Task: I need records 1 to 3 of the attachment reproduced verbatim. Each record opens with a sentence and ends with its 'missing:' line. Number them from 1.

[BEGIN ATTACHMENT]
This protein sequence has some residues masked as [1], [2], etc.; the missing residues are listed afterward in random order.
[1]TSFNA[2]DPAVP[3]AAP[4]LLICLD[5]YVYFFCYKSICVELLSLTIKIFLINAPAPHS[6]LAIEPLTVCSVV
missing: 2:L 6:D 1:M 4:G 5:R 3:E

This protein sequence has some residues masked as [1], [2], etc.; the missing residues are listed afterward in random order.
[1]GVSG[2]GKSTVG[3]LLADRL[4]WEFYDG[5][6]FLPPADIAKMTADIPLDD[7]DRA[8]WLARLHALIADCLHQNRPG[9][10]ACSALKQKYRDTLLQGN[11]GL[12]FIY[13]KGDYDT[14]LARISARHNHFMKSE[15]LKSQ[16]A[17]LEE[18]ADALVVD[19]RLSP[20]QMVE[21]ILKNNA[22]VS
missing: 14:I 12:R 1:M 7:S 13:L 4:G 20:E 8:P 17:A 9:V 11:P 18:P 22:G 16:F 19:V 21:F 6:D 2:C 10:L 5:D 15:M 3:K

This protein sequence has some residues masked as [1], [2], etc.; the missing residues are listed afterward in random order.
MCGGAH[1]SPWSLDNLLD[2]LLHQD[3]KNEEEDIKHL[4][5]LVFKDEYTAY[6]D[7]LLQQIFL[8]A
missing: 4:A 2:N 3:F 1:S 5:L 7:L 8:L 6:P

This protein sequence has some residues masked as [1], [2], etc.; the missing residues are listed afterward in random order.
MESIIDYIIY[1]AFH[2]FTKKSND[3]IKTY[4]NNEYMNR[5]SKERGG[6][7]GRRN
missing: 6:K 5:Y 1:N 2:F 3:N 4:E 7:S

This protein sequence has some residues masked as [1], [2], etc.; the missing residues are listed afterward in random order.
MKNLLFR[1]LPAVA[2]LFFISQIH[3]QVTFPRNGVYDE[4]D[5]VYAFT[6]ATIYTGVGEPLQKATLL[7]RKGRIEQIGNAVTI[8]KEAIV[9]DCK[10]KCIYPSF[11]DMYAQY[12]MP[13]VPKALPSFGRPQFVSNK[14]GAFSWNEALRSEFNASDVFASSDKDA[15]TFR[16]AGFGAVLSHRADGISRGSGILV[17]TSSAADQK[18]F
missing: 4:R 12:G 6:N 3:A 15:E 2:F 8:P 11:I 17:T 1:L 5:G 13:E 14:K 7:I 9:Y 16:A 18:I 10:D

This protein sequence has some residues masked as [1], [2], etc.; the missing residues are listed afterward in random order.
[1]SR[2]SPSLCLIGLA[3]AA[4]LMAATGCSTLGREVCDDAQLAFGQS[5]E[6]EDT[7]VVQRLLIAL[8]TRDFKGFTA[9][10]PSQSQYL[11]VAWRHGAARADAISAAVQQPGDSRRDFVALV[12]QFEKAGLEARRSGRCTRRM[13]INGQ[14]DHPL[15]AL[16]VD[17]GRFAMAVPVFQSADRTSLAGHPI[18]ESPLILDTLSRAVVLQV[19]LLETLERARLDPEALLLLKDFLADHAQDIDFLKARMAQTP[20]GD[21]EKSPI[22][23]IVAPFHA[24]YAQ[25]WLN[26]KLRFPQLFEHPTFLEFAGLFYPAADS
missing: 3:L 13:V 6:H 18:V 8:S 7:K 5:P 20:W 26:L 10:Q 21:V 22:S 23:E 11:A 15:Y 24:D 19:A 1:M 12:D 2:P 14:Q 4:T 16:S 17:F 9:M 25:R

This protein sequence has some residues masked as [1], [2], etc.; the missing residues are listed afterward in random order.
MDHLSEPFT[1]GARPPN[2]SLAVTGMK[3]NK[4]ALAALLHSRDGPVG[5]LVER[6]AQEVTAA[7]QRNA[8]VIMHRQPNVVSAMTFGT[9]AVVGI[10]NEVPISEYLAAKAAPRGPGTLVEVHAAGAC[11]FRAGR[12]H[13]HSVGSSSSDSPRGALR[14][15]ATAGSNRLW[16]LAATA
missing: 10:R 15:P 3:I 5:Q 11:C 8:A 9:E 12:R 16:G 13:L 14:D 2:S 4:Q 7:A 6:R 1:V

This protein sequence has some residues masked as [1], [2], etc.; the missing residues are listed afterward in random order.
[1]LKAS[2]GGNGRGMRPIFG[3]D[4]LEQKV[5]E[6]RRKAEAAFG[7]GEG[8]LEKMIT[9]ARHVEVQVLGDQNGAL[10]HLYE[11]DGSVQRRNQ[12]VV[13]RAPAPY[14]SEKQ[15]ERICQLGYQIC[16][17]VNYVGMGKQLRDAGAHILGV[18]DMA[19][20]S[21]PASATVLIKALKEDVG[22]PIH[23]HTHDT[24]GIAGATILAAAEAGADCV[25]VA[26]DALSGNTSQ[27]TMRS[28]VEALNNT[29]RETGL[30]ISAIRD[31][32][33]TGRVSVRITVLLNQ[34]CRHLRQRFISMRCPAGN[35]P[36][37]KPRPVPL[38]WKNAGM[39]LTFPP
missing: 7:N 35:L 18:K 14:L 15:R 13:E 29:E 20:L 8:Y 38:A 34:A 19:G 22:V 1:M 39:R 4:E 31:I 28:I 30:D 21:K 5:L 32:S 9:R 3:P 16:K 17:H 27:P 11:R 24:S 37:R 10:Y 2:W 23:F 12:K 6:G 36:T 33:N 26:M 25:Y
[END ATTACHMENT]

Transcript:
This protein sequence has some residues masked as [1], [2], etc.; the missing residues are listed afterward in random order.
[1]TSFNA[2]DPAVP[3]AAP[4]LLICLD[5]YVYFFCYKSICVELLSLTIKIFLINAPAPHS[6]LAIEPLTVCSVV
missing: 2:L 6:D 1:M 4:G 5:R 3:E

This protein sequence has some residues masked as [1], [2], etc.; the missing residues are listed afterward in random order.
[1]GVSG[2]GKSTVG[3]LLADRL[4]WEFYDG[5][6]FLPPADIAKMTADIPLDD[7]DRA[8]WLARLHALIADCLHQNRPG[9][10]ACSALKQKYRDTLLQGN[11]GL[12]FIY[13]KGDYDT[14]LARISARHNHFMKSE[15]LKSQ[16]A[17]LEE[18]ADALVVD[19]RLSP[20]QMVE[21]ILKNNA[22]VS
missing: 14:I 12:R 1:M 7:S 13:L 4:G 20:E 8:P 17:A 9:V 11:P 18:P 22:G 16:F 19:V 21:F 6:D 2:C 10:L 5:D 15:M 3:K

This protein sequence has some residues masked as [1], [2], etc.; the missing residues are listed afterward in random order.
MCGGAH[1]SPWSLDNLLD[2]LLHQD[3]KNEEEDIKHL[4][5]LVFKDEYTAY[6]D[7]LLQQIFL[8]A
missing: 4:A 2:N 3:F 1:S 5:L 7:L 8:L 6:P